Combining the virtues of wildlife photography with essays of a rich natural heritage, Santuary Asia’s ‘Wild Maharashtra’ offers rare insights

It is rare to get to know a bird like the small green bee-eater but Baiju Patil in the best traditions of wildlife photographers managed to do that last year. Waiting in chest- high water, complete with a tripod and camera, Baiju tracked the bee eater in the waters of Jayakwadi dam near Aurangabad for two months. “Every day I waited and watched the bird for four to five hours and even wore the same clothes so the bird would be familiar with me,” he says.  A chummy relationship developed between him and the bird, at best a frisky creature, and he noticed the bee-eater often dived into the water.  And the moment he was waiting for came without ceremony one day. The bird dived into the water and Baiju was there with his 300 mm lens to capture it emerging beak upward, the water droplets forming a halo around its curving wings to give him an award winning photograph.

His picture was chosen as the best in the photo contest held by the Maharashtra government and even made it to the cover of the recently released book published by Sanctuary Asia titled ‘Wild Maharashtra.’  Another of his photos which won the third prize is the glowing frontispiece of the large book, edited by Bittu Sahgal and Lakshmy Raman. The book has put together pictures from the competition which got over 350 entries and essays in a concerted effort to highlight the state’s biodiversity and natural riches. The chief minister’s foreword is proud to point out that Maharashtra is one of the few States which have over 200 tigers. There are four tiger reserves in the State and Nagpur is slowly emerging as the tiger capital of the world, says Praveen Pardeshi, secretary, forests. Both the forest department and the tourism department worked closely to envision this book aimed at promoting the state’s rich wildlife and historical legacy of forts and other heritage sites. The state has notified four more protected areas and for the first time given permanent employment to 6000 forest guards who have been working for 15 to 20 years.  About 500 sq km of new sanctuary areas will go towards creating vital wildlife corridors and since these have no habited villages there will be no issues of resettlement.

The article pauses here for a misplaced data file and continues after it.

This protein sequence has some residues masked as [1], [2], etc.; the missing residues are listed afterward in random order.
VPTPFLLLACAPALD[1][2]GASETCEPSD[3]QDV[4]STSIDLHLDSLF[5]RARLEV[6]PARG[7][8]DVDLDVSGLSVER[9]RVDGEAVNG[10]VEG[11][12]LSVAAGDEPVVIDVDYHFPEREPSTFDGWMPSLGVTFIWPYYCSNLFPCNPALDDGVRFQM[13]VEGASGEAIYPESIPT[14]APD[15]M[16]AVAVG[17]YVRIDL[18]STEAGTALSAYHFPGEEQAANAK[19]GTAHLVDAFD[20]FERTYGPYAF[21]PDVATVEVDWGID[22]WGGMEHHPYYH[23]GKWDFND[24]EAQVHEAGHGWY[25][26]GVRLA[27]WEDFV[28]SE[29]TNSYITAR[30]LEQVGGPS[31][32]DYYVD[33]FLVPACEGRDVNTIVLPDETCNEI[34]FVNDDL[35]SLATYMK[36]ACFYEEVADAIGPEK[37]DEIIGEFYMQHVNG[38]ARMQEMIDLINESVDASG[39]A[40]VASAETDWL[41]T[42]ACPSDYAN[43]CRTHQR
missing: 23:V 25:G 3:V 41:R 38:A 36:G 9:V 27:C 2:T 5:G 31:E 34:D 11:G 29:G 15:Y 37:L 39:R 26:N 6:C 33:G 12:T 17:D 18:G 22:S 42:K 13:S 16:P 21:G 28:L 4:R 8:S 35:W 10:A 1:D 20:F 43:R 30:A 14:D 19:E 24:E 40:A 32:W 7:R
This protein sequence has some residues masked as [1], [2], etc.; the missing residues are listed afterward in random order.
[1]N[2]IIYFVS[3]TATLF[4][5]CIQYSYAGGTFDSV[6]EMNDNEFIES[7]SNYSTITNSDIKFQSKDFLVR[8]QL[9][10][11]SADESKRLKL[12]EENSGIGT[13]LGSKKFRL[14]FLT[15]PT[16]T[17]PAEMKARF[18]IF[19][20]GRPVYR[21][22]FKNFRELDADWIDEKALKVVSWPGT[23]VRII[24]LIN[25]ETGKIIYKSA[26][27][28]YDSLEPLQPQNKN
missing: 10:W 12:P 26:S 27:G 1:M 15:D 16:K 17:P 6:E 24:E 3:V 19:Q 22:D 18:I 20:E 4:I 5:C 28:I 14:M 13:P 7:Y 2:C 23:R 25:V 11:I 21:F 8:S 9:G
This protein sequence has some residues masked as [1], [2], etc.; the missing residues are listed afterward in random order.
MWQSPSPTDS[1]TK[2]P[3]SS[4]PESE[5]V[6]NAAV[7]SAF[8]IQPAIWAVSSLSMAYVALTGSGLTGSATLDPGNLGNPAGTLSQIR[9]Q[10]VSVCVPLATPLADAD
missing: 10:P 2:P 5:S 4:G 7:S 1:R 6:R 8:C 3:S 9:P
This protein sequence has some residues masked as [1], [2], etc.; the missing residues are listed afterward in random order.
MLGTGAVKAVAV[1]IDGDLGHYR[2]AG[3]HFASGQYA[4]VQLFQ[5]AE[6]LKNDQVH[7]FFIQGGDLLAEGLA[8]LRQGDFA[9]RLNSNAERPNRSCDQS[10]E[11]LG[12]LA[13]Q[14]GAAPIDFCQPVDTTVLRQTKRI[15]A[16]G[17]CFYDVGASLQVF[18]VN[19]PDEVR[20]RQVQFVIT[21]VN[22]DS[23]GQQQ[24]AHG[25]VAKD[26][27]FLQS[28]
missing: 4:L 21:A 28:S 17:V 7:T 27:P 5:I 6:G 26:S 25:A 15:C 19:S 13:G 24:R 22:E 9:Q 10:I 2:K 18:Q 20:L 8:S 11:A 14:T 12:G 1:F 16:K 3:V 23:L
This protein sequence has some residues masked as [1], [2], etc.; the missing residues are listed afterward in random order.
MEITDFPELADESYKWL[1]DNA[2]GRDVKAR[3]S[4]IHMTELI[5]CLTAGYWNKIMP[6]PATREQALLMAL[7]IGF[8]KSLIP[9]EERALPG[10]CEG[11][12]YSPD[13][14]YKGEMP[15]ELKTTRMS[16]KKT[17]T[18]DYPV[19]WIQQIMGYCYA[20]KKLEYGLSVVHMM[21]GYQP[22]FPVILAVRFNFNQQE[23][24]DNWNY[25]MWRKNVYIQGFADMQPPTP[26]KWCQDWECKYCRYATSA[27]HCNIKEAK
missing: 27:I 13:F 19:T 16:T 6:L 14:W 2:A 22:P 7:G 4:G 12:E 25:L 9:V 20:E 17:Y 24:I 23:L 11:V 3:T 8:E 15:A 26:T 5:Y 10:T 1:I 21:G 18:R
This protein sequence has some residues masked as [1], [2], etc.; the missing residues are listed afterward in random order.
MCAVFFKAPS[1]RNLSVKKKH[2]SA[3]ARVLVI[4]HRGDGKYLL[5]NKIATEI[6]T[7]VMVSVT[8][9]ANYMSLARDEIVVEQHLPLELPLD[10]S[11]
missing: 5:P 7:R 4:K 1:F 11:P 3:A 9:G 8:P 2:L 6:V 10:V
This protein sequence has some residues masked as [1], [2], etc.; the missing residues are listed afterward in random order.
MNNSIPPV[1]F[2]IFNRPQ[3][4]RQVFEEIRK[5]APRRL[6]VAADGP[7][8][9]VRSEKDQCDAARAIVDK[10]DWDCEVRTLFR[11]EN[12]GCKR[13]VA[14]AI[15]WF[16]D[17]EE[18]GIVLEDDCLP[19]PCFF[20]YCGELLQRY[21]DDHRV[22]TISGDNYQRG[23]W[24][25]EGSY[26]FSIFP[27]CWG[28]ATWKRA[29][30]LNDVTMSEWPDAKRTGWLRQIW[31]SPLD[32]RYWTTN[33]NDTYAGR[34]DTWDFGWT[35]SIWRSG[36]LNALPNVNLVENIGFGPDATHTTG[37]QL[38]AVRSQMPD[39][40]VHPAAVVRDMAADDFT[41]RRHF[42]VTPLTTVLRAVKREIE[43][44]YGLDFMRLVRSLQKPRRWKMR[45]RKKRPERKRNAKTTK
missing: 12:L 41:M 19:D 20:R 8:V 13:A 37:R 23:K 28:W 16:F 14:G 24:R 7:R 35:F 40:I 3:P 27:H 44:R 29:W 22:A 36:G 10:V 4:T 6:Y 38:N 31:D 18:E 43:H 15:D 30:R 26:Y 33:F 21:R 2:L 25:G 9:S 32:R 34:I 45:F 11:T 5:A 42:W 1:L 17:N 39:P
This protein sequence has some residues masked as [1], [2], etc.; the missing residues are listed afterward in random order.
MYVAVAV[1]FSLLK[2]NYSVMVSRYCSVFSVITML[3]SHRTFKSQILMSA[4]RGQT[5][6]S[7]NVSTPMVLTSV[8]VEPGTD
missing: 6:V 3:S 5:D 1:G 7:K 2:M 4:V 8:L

Mr Chavan said that six national parks and 41 wildlife sanctuaries was a rich wealth intended to protect, showcase and also celebrate the biodiversity of Maharashtra. Right from the Great Indian Bustard to the Pangolin, to the fan throated lizard or the red rumped swallow the state has a rich fund of wildlife, apart from its burgeoning tiger population and a plethora of  diverse habitats. The focus is also on involving local people in tourism around these forts and parks and near Sinhagad people have made Rs 1.7 crores from visitors and created jobs for over 100 youth.

Apart from excellent pictures, the book has essays by Bittu Sahgal, Erach Bharucha, Deepak Dalal, Ulhas Rane who writes on the Malshej Ghat region  with its majestic forts familiar to many trekkers, chief conservator G Sai Prakash’s  take on the Sahyadri Tiger Reserve which he knows inside out, conservationists Debi Goenka, Anish Andheria, Raman Kulkarni,  Faruk Mhetar, Farah Vakil, Sarang Kulkarni  on their favourite protected areas and herpetologist Varad B Giri who has a newly discovered snake species named after him, gives you the lowdown on  reptiles and amphibians in Amboli in the Western Ghats. Kaas Plateau near Satara, nominated a World Heritage Site, and evocative of Kashmir with its carpet of myriad flowers get its due as also the spectacular Lonar Crater.

Maharashtra has its own set of dedicated wildlife researchers and Poonam and Harshawardhan Dhanwatey with their close association with the Tadoba Andhari Tiger reserve give a glimpse into the field level management of this reserve while photographer Aditya Dhanwatey writes about his pet subject-- the tigers of Pandharpauni. The efforts of conservationists like Kishore Rithe, Asad R Rahmani director Bombay Natural History Society (BNHS), Parvish Pandya, Ashish Fernandes, Girish Punjabi and others are also part of the book’s features as also the great riches of the State’s coastline, its wetlands, and little known wildernesses. No such book on Maharashtra’s wildlife can be complete without a mention of butterflies of which the Western Ghats offer a rich biodiversity and none better than Isaac Kehimkar of the BNHS to give an insight. Kehimkar’s The Book of Indian Butterflies has spawned an entire breed of butterfly watchers in the same mould as birdwatchers. The book rounds off with essays by Pardeshi, a personal account of his love and involvement in protecting and enjoying wildlife habitats and Sahgal’s concerns for the future.

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